Twitter Now Enables Users to Invite Guests to Live-Streams Ahead of Time

In these times of physical distancing, social platforms are likely to become an even more important element of our day-to-day lives, and tools which enable us to interact in real-time, simulating social elements as best as possible, will also come to the fore.

We’ve already seen Zoom take off as a virtual hangout tool, and other platforms are working to expand their live-streaming capacity and provide more ways to connect. And now, Twitter has updated its real-time video connection feature, adding a new option to add audio guests into your Twitter live-streams before you actually begin your broadcast.

As you can see in the above video, now, when you go to begin your Twitter stream, you can invite up to three people to join as audio guests.

When you invite people to your stream, they’ll get a notification via DM – Twitter says that it opted to send the invites to your DMs, as opposed to via a tweet, in order to allow for private conversation between broadcaster and invitee.

When the invitee taps on the ‘View’ prompt in their DM, they’ll be taken to the live broadcast, with a translucent screen. Because guests need to have something to join, you won’t actually be able to send the request to join your stream until you go live. So while you can invite people ahead of time, you’ll have to begin your stream solo, then have the invitees come in.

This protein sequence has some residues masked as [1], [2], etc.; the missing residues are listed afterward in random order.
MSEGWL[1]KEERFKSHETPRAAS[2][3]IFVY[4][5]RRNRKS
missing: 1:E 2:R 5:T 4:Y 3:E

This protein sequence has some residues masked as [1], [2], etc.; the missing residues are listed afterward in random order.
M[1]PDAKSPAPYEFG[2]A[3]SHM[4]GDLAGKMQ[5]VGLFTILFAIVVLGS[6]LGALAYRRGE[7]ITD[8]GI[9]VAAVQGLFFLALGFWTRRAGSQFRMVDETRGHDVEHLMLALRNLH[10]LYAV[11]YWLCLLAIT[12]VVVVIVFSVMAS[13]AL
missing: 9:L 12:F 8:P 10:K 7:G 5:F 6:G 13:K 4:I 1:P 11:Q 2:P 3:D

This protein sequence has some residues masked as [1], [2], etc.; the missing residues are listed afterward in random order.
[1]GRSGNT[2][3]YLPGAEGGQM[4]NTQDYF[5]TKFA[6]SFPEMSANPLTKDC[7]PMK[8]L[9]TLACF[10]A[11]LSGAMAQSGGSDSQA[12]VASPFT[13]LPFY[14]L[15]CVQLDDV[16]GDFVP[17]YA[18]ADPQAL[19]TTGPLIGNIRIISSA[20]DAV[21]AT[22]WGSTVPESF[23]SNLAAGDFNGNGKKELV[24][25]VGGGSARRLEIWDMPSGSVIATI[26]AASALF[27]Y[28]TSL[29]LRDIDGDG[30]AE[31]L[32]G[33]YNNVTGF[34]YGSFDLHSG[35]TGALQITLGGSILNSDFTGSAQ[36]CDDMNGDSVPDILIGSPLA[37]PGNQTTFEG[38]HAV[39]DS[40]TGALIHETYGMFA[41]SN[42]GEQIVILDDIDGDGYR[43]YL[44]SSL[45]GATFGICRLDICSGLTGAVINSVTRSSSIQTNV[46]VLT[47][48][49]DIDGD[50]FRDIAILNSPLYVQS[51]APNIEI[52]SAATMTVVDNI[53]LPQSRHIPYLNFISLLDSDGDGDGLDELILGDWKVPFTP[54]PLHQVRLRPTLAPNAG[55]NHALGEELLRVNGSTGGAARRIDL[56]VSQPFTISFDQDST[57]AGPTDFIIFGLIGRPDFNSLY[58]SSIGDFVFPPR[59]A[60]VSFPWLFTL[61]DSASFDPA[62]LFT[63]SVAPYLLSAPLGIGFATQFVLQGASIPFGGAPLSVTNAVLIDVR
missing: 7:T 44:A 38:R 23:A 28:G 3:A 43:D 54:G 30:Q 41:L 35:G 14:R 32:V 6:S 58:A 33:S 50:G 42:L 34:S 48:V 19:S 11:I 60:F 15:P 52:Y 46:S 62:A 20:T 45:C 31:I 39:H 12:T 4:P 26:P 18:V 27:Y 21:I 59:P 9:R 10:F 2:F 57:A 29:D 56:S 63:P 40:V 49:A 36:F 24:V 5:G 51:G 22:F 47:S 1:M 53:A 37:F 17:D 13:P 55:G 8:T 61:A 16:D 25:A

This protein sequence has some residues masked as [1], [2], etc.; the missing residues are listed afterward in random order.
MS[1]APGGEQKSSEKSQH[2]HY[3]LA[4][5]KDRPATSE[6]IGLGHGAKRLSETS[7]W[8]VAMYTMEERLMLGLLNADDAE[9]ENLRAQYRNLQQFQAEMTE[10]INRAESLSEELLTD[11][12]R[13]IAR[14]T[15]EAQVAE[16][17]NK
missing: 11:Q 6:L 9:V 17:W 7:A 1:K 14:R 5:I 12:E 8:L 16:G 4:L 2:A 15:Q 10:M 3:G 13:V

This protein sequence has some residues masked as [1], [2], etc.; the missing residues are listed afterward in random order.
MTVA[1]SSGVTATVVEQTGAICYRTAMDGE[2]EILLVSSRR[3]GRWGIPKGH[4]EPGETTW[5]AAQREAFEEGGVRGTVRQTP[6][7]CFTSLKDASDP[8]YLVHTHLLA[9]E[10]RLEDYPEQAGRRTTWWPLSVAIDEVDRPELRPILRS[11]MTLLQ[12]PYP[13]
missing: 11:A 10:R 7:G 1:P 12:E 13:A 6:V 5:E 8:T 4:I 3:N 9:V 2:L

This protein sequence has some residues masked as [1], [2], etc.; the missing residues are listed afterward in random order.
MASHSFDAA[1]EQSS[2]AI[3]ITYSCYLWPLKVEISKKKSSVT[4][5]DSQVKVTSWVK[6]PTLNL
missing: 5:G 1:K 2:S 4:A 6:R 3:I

Twitter live join

It’s a relatively small addition, especially since you can’t actually join as a video guest. 

I noted the same when Periscope announced its audio guest functionality last year – while providing an option to add another person into your live-stream is a good move, having them as audio-only seems a little behind the times, and seems less likely to gain traction when users can access multi-participant video tools within other apps. 

You can add live video guests to your Instagram Live broadcasts (though Facebook removed the option from Facebook Live last year), while you can also stream multi-participant video chats through the aforementioned Zoom and Houseparty. The problem with the latter two options is that they don’t have the audience that Twitter does, if you were looking to showcase your stream, but you can still share relevant links to invite people to join or view. 

Part of the challenge with live video guests, however, is that its expensive. Facilitating multi-video feeds comes with a lot of back-end costs, which is likely why Twitter has opted to stick with audio-only guests, as opposed to enabling split-screen participants. In the past, Twitter has said that it is looking into video guests in future, but right now, audio additions is the best you’ve got.

Which is still something – and again, in these socially restricted times, it could still be a big thing. But it would be better if there was video too.

The new Twitter live guests invite option is live from today.

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